Being an avid basketball fan, I've had high hopes that an agreement will be reached between the owners and players, only to have them dashed by news that fundamental issues yet to be addressed by the two sides is holding up the start of the season.
Like today's news that a deal is close to end the basketball strike, this week's announcement that the Senate Environment and Public Works Committee unanimously approved a plan to spend almost $80 billion for surface transportation, creating the core legislation that will be augmented by an additional $29 billion for transit and transportation safety, seems like a positive step in the right direction for the first time in a long time.
The legislation, which is being championed as a true bipartisan effort, maintains funding at current levels, reforms the nation's transportation programs to make them more efficient and provides robust assistance for transportation projects under the Transportation Infrastructure Finance and Innovation Act program to leverage state, local and private-sector funding. It also would eliminate or collapse 90 separate highway programs, each with its own pot of money, into about 30 mostly larger pots, providing a departure from the current highway program.
"The bill before us is completely bipartisan; therefore, no one is going to think it's perfect," said Sen. Barbara Boxer (D-CA), the committee's chairwoman, who drafted the plan along with Sen. James Inhofe (R-OK).
The bill's co-sponsors include the Senate Finance Committee's Chairman Sen. Max Baucus (D-MT) Sen. David Vitter (R-LA), who are trying to find the money to pay for the plan, and, that is the important issue still at hand, according to Sen. Inhofe.
"I must point out that our bill still has a $12 billion shortfall," he said. "We are very fortunate to have the Chairman of the Finance Committee, Senator Baucus, working so closely with us towards a bipartisan solution. I will continue to support his efforts and work behind the scenes to help him with Republicans. The only way this bill will move forward is if it is fiscally responsible and does not add to the deficit."
So there you go, there was progress made if you look at it on the surface level, but if you dig deeper we are still at the same point we have always been — looking for a way to address fundamental issues, which only impedes progress. So, do you think this week's news was a major step or merely just a step?
In case you missed it...
Read our METRO blog, "'Customer service, but not at the expense of safety" here.
Agencies that use Twitter to respond to users’ complaints or answer questions get more positive Twitter reaction and more civil discourse online, according to Lisa Schweitzer the author of a recent study analyzing tweets of public transit agencies. “It’s about the marketing potential of social media — a lot of public transit agencies are simply tweeting their problems to the world by blasting out late service announcements. That’s not a good use of Twitter,” she says. “Transit agencies can influence the tone of the discussion by interacting with patrons online,” Schweitzer explains. “It gives people something to respond to, and it reminds people that somebody is listening.”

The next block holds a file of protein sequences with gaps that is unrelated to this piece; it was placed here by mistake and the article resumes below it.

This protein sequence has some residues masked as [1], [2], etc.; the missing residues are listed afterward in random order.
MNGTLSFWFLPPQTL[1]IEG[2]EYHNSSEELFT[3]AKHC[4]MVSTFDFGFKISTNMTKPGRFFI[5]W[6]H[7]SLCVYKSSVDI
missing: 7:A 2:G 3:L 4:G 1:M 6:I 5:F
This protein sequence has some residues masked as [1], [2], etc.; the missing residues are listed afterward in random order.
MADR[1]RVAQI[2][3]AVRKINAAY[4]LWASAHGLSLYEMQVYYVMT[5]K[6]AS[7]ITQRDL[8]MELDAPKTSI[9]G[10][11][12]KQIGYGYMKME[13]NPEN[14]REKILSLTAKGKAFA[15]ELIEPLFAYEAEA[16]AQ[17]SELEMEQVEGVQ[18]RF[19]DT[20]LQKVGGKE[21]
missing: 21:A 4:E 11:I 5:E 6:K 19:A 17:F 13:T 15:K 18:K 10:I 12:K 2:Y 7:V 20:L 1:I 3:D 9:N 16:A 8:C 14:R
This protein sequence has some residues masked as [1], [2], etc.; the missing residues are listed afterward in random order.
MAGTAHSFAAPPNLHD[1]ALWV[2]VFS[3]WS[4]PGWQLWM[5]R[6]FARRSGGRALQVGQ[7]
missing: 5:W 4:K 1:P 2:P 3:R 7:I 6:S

Usually by early January, I will hopefully have taken down the last of our holiday decorations and eaten or given away the remaining sweets that have become a part of my regular diet during the month of December. Then, of course like most people, I’ll think about ways I want to improve myself for the coming year. Whether it be exercising more (walking from the parking lot to my office doesn’t count), eating less ice cream or managing my email better. The latter practice alone would help improve my efficiency at work immensely. I’m sure you probably feel the same way.
A new National Resources Defense Council (NRDC) study solidifies what the American Public Transportation Association’s (APTA) Transit Savings Report has been telling us for years now: riding public transportation can save users money.
June 20 will mark the 8th annual National Dump the Pump Day sponsored by the American Public Transportation Association, in partnership with the Sierra Club and the Natural Resources Defense Council.
Driving a bus never looked easy. Living in California and being stuck in my car as much as I am, I’ve always had tremendous respect for the men and women who operate buses on a daily basis. So, when the call came that I would get my shot to drive in Sunday’s APTA Bus Roadeo, I was both excited and nervous.